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Hamilton Square and More

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Well, a lot of my attention has been focused on larger cities in Michigan and less on my hometown, which deserves some attention on a few projects going on.

First, for those who are not familiar with this industrial city, I'll give a brief history...

I went around Saginaw the other day and took photos of renovations and rehabilitations of several buildings in west saginaw in an area called Hamilton Square. The area was once a very vibrant commerical district right across form the Courthouse. Population decline, unemployment, and the riots had minor affects to this area as compared to downtown. However, a tragic fire in the mid 90's doomed Hamilton Square as a 8 story landmark hotel burned to the shell and collapsed on neighborhing buildings. One of the last major buildings burned a few years ago when faulty electrical wiring in a 3rd floor apartment spread into the upper parts of the building, and finally the attic, destroying the 103 year old landmark for good. Although the buildings were never replaced, it appears a new building is set to go up on the site. West Saginaw is still holding on quite well despite the decline many Michigan cities had seen. Saginaw was perhaps one of the last cities to see major urban decline. General Motors was doing well in the 70's and many businesses were still located downtown despite rises in crime and a population shift off to the suburbs. However, in the late 70s and early 80's things got bad for Saginaw. Soon all the department stores moved out to the suburbs as did many of the small businesses. The city would not put up with blight, and despite many buildings being abandoned for only a few years, and still in very good condition, the city undertook a major urban renewal project that would change the face of this once prosperous city forever. Dozens of downtown blocks of some of the city's most signature buildings were destroyed to the point where a person who had worked downtown in the 60's would not recognize the city today except for a few major buildings still occupied. On those sites, a downtown mall was built (failed), a hockey arena and large theater (finally successful today) a large hotel, a very large parking structure that takes up an entire block, an elevated walkway system, two government office buildings (now vacant, and 1 demolished). Overall, the urban renewal project failed, becuase the downtown only got worse. Most of it was due to the fact that the city did nothing to improve the nearby neighborhoods where things have gotten so much worse.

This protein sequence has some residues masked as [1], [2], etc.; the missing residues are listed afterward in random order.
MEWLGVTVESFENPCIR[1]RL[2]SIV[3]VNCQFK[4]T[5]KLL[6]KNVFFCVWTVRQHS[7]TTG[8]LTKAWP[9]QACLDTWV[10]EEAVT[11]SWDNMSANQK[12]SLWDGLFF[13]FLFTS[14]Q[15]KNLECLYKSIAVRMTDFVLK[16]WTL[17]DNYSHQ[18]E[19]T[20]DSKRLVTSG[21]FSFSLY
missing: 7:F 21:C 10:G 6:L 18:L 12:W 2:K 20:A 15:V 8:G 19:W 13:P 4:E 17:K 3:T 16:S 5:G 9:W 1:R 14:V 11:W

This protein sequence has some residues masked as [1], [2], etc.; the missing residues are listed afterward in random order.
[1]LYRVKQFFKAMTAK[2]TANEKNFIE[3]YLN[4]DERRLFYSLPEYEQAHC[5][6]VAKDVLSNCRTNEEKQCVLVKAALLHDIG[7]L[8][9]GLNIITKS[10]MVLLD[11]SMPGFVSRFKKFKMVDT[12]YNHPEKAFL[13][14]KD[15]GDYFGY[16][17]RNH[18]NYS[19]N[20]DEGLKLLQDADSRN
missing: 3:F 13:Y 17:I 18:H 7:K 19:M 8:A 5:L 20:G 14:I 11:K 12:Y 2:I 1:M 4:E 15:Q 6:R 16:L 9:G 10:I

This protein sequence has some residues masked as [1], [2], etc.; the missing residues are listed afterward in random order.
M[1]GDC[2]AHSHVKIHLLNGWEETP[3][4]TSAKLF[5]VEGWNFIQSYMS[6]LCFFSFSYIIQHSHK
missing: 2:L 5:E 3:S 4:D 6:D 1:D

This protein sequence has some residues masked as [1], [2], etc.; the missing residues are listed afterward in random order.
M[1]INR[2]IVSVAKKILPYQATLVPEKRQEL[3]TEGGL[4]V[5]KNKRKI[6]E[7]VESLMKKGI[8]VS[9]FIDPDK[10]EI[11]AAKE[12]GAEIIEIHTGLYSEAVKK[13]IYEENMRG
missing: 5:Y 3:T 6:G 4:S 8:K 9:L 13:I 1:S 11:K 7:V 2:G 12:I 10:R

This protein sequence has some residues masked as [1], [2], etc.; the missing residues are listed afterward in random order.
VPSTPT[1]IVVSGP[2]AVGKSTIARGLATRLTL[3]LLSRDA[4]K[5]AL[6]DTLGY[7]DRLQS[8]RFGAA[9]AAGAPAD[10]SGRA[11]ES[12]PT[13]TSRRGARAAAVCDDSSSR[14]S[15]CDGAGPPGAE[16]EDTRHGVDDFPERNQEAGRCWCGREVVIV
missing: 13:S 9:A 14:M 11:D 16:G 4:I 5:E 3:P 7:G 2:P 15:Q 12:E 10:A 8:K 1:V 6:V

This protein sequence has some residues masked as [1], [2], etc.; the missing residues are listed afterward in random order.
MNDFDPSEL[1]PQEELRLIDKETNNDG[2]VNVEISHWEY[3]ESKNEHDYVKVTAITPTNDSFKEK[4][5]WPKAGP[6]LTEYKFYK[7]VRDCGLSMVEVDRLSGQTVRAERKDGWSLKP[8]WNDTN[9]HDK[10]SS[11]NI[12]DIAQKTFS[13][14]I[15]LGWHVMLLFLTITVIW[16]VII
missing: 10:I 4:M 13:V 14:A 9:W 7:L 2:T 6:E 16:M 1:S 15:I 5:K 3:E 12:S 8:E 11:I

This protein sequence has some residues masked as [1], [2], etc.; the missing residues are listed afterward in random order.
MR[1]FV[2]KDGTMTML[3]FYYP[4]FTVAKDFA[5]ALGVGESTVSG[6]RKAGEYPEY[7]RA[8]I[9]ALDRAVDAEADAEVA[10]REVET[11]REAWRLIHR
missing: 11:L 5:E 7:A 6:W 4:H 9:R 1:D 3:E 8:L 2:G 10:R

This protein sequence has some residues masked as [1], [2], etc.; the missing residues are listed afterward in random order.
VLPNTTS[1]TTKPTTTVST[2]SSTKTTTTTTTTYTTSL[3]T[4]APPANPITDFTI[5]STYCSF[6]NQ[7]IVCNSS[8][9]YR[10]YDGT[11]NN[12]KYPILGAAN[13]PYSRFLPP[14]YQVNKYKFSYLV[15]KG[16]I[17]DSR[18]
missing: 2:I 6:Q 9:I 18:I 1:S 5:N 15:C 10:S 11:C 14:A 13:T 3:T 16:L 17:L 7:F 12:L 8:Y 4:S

Now Saginaw has begun a new renaissance where old historic buildngs are fixed up instead of torn down, and restaurants and lofts are brought in, instead of federal buildings and oversized parking structures. Although the renaissance is moving faster on the west side instead of downtown, there is still a lot of potential on both sides. I will first show you a sizable building near the river that has seen some activity lately, and perhaps a proposal could surface. I will then show you improvments happening in Hamilton Square, and a new building that will go up later this year. If you all want a full tour of Saginaw, there should be photos of the city about 8-12 pages back in the PHOTOS thread that I posted last summer.